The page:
Earlier today I wrote here about how the lack of broader* visibility of AGL Energy’s best estimates for the return of Loy Yang A2 (the second time around) was one great example of why the AEMC should proceed with what ERM Power had proposed:
(1) broader visibility* of DUID-level availability in MT PASA would make it clearer for everyone to understand when AGL Energy is currently expecting the unit to be returned; hence
Note here (*) that I speak about broader visibility, as the AEMO already knows what AGL Energy’s best assessment is of the return date is for Loy Yang A2. Indeed, the ERM Power submission (linked below) notes that, in some circumstances, other parties might also know the same thing – however the broader market does not.
(2) with this information, participants in (or other significant stakeholders of) the wholesale market might be much better informed about what this might mean for their own businesses.
Coincidentally today, guest author Allan O’Neil also posted a longer article about the first time the RRO has been called into action – after being triggered by the South Australian Minister of Energy. This action also points at one other example of where what ERM is proposing would really help – more specifically:
(1) there is no MT PASA data published yet for the majority of Q1 2022, and yet now market participants are being explicitly encouraged to enter into hedge contracts for the quarter.
(2) in the absence of supply/demand projections in MT PASA, it seems logical that the task of understanding a “fair” price that matches supply/demand dynamics might be all the more difficult. Unless I am missing something?
Given the coincident articles, and that we had referred to these proposed changes before, I thought it worth a short explicit article to follow on.
(A) What ERM have requested
ERM submitted two separate rule change requests around the same time, and the AEMC wisely chose to assess them at the same time, under the banner “Improving transparency and extending duration of MT PASA”.
|From ERM Power||Proposition|
|Transparency (and Accuracy)
|On 29th March 2019, ERM Power submitted this “Medium Term Projected Assessment of Adequacy Transparency and Accuracy Amendments Rule Change Request”, which the AEMC tagged as ERC0270.
There are several facets of what was requested, but the main thrust for me was that ERM asks for unit level availability data to be made available in the published MT PASA data set to the broader market.
|Additional 12 Month Duration
|On 29th March 2019, ERM Power submitted this “Medium Term Projected Assessment of Adequacy 12 Month Extension of Duration Rule Change Request”, which the AEMC tagged as ERC0271.
This requests that the MT PASA time horizon be extended from 24 months (currently) to be 36 months into the future.
In principle, both of these seemed like very sensible requests – as we noted on 7th August (when considering the outages of Loy Yang A2 and Mortlake 2) and on 15th August (after having a chance to meet with AEMC on the tail end of some commitments for the Generator Report Card 2018 ).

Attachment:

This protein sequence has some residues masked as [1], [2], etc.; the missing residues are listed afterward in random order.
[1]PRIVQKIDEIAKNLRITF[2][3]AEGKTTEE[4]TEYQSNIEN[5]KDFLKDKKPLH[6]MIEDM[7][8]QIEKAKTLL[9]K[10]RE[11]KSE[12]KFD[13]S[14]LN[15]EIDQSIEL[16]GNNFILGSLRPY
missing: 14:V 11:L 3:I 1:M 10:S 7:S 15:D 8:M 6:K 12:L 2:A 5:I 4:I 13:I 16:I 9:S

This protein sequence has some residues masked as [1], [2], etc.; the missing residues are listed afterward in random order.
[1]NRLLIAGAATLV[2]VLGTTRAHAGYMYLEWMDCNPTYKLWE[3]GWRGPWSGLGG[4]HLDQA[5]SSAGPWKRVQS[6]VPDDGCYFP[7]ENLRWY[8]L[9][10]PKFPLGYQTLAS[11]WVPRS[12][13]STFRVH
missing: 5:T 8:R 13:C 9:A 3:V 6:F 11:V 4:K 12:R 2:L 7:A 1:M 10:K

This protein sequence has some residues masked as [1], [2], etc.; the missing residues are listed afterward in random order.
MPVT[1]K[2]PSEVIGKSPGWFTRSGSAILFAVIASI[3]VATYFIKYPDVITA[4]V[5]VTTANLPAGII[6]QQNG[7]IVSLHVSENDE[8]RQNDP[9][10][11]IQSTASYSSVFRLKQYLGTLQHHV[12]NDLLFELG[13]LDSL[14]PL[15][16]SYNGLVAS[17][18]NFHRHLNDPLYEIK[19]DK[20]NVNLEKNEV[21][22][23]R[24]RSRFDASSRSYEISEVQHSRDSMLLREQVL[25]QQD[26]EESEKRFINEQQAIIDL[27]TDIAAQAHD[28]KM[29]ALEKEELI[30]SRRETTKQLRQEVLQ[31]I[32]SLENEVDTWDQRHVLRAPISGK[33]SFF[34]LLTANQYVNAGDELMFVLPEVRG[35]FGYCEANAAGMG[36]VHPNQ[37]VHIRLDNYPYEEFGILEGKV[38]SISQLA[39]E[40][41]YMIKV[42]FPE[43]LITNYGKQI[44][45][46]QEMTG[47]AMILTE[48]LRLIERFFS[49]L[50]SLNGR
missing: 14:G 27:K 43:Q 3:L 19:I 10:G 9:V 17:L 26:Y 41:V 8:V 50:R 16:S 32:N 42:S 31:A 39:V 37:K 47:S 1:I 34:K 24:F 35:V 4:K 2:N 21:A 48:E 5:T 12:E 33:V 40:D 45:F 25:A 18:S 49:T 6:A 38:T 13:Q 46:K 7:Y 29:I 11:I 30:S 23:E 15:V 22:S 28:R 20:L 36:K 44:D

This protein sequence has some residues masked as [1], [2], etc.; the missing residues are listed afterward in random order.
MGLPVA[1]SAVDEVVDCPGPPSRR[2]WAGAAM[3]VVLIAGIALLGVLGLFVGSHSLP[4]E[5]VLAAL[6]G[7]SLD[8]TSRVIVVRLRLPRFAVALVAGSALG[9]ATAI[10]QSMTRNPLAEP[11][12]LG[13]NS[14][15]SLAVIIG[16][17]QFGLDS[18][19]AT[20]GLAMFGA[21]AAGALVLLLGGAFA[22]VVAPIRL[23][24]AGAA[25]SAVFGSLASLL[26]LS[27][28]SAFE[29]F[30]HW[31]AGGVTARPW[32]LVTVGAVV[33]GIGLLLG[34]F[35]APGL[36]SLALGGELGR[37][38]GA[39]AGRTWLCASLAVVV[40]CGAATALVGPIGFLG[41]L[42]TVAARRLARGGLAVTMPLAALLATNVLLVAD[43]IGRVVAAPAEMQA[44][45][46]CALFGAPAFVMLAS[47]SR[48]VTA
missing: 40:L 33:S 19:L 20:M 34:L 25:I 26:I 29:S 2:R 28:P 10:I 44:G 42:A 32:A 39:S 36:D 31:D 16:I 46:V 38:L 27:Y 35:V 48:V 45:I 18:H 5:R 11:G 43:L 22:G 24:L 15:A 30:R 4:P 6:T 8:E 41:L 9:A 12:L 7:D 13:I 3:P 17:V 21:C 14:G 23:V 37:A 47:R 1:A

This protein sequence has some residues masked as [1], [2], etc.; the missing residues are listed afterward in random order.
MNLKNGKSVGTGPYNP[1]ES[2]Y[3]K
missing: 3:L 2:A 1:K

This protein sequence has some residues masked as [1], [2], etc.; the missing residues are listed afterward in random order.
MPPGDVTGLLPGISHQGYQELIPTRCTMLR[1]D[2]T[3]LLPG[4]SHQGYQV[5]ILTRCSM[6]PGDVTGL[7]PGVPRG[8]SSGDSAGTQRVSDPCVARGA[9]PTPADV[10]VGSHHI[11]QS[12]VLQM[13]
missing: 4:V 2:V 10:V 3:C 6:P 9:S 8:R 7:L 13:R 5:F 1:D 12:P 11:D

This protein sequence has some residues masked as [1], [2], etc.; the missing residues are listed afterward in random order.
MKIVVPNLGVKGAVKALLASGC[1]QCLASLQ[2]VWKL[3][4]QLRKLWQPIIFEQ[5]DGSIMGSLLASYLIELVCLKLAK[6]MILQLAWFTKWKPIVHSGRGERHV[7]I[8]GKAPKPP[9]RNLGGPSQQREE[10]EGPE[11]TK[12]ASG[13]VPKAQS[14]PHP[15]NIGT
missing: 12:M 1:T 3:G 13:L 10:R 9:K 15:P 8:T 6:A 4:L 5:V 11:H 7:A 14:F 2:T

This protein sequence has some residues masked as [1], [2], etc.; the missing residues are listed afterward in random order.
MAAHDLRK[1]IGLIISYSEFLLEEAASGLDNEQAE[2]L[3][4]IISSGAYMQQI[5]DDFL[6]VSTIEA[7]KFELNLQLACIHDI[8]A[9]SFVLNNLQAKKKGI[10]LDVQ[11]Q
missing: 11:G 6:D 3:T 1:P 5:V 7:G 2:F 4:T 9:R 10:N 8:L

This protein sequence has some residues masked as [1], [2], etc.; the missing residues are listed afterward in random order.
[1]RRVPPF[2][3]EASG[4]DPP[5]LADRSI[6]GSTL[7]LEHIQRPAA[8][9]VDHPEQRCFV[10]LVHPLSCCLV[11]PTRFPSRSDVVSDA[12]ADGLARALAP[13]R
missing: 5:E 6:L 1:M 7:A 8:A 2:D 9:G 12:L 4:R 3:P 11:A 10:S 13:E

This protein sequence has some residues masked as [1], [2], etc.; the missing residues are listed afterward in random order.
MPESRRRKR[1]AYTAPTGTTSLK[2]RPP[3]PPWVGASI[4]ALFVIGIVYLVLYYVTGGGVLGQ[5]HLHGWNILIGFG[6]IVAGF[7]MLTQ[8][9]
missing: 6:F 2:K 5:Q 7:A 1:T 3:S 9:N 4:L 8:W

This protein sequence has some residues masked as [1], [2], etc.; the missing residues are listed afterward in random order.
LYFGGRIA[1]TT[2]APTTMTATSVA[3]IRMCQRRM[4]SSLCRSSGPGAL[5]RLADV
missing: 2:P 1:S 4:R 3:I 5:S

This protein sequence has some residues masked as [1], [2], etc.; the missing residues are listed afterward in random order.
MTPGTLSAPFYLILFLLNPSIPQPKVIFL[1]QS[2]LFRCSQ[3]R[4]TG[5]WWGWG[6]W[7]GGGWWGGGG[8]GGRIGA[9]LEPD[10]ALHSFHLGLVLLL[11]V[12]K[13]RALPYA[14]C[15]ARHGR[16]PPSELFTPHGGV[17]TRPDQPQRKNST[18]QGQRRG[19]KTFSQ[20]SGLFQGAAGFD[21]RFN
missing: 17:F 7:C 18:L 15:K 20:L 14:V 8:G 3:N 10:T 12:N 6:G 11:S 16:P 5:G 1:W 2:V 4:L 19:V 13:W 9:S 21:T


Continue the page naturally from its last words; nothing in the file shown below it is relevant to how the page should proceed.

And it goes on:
On the AEMC website, submissions by 21 parties are listed.
(B) The AEMC’s draft ruling
On 24th October 2019, the AEMC published this draft determination, broadly supportive of the two rule change requests.
The AEMC noted that their preferable draft rule, would…
provide the market with:
• Generation availability of individual scheduled generating units.
• An extended MT PASA outlook horizon from two to three years.
• A maximum and minimum aggregated scheduled generating availability, adjusted for
forced outage assumptions.
• Transparency of intending generation included as an MT PASA input
• Published actual demand and forecast demand in the same format (‘as generated’).
• A requirement on participants to provide MT PASA inputs that represent their current
intentions and best estimates
In this light we made further comments on the on 18th November (in relation to the ability that would emerge for more people to independently perform their own analysis of generator Forced Outage Rates).
This is something, for instance, that we would like to include in future updates to our Generator Report Card 2018 – not just for coal units, but for all types of plant (which may well require separate attention to publication of a real “technical availability” for Semi-Scheduled plant, before being overlaid by energy constraints to present an “energy-constrained availability” into the NEMDE dispatch process).
That brings me to the two earlier articles today – about the need for DUID-level visibility (in relation to the Loy Yang A2 new outage), and the need for a 36-month time horizon (about the RRO being triggered for Q1 2022).
(C) Submissions on the AEMC’s Drafts
Submissions on the AEMC’s draft ruling were due last week, on Thursday 9th January 2020.
This article could be taken as another note of support for the general direction that this rule change is headed. In our view, it’s one facet of what we wrote about in Theme 14 within Part 2 of our Generator Report Card 2018:
The transitional challenges we’re all grappling with in the NEM require greatly enhanced analytical capability. A core part of this is an expanded data set comprising real information (like what’s being requested here).
On that note, we’re only 2 weeks away (fingers crossed) from releasing our latest steps in assisting with that “greatly enhanced analytical capability”, with the upcoming release of our first separate Generator Statistical Digest – with 10 years of data to 31st December 2019.